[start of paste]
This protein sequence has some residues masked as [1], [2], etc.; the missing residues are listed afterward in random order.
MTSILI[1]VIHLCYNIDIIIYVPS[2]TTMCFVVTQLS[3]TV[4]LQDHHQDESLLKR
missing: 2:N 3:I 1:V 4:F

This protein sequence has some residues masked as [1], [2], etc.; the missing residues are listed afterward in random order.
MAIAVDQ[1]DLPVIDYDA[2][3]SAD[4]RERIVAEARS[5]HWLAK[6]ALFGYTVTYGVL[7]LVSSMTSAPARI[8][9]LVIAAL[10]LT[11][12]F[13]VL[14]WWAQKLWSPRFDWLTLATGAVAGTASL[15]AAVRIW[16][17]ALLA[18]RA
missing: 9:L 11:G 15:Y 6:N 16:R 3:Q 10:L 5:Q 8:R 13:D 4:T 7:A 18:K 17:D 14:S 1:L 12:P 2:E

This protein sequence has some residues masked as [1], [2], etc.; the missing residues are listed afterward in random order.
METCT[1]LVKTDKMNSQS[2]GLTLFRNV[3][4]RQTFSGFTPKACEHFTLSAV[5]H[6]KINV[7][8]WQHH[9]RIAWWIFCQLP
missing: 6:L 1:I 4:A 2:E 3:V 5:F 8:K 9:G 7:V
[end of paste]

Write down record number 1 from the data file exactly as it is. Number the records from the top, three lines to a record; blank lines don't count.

This protein sequence has some residues masked as [1], [2], etc.; the missing residues are listed afterward in random order.
MTSILI[1]VIHLCYNIDIIIYVPS[2]TTMCFVVTQLS[3]TV[4]LQDHHQDESLLKR
missing: 2:N 3:I 1:V 4:F